Sitting ringside, I thought the fight should have been stopped maybe after the fourth round.  The fifth round was brutal enough to watch.  The sixth round was worse and could’ve subtracted a few years from Tapia’s career.  The Tapia family (at least 30 people) sat behind press row imploring Glen to “do something” as Kirkland kept applying pressure.  Eventually Steve Smoger stepped in to stop the fight, but didn’t completely protect Tapia from taking possibly the hardest shot of the fight.  Kirkland was able to get a final punch in that left Tapia out on his feet and with eyes rolled back into his head.  Contrary to most, this wasn’t a fight of the year candidate.  It was a beat down with only a round-and-a-half being close. Continue reading

Rigondeaux vs Agbeko; Kirkland vs Tapia This Weekend in AC!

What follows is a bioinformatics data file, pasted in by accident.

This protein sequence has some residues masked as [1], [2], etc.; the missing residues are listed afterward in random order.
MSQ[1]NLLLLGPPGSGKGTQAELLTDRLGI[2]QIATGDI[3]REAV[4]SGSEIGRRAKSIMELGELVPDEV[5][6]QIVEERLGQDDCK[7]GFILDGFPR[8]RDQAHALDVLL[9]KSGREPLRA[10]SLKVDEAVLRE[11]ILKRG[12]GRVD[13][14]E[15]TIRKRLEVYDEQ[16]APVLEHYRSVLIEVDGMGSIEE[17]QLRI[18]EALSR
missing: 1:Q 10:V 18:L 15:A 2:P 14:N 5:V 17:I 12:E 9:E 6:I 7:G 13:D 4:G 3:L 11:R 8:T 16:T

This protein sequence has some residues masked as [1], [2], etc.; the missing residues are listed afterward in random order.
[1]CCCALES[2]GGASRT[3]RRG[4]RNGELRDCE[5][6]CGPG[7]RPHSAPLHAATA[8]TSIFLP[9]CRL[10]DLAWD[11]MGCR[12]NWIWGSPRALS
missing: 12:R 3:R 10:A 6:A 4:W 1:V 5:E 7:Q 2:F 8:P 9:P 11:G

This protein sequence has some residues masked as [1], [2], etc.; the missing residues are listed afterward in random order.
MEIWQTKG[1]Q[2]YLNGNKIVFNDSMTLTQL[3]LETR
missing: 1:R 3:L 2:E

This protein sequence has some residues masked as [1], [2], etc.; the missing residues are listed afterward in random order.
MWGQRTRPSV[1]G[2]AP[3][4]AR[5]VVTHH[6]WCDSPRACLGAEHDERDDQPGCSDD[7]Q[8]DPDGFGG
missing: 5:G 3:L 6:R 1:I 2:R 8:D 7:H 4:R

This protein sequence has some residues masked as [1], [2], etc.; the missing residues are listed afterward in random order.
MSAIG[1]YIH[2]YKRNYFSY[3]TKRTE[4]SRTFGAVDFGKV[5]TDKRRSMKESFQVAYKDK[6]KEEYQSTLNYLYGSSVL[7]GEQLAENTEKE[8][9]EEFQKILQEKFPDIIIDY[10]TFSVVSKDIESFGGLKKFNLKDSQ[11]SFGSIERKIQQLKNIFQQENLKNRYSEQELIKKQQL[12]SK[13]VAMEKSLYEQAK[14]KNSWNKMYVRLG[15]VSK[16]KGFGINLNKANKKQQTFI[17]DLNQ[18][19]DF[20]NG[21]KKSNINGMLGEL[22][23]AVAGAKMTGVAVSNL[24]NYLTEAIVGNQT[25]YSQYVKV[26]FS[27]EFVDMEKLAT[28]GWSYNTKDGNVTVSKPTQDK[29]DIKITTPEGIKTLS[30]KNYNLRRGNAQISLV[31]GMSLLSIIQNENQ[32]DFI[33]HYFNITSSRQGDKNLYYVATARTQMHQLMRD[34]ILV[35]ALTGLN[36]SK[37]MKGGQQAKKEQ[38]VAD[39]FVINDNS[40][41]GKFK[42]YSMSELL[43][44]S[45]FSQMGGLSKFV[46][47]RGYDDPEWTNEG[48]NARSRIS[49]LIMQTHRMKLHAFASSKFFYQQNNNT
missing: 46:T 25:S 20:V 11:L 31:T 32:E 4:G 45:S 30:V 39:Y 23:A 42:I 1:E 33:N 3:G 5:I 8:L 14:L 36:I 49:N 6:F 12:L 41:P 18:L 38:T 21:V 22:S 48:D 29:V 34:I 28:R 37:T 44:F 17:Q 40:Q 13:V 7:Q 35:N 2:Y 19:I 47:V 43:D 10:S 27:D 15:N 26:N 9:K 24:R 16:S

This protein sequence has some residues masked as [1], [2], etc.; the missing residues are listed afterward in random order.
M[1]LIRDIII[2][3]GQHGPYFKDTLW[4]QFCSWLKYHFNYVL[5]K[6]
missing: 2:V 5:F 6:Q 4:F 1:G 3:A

Story by Chris Williams:

This Saturday night, WBA/WBO super bantamweight champion Guillermo Rigondeaux (12-0, 8 KO’s) will be defending his title against former IBF bantamweight champion Joseph Agbeko (29-4, 22 KO’s) on HBO from the Boardwalk Hall, in Atlantic City, New Jersey, USA. Rigondeaux, 33, hasn’t fought since dominating Nonito Donaire in winning an easy 12 round unanimous decision last April in New York.

This isn’t the big fight that Rigondeaux wanted after he beat Donaire. Rigondeaux wanted a big fight, but instead he’s got to settle for for Agbeko, who has lost 3 out of his last 5 fights. When casual fans think of Agebeko, they remember his exciting fights against Abner Mares, Yonnhy Perez and Vic Darcinyan. But what they don’t remember was that he was beaten twice by Mares, beaten by Perez and almost beaten by Darchyinyan.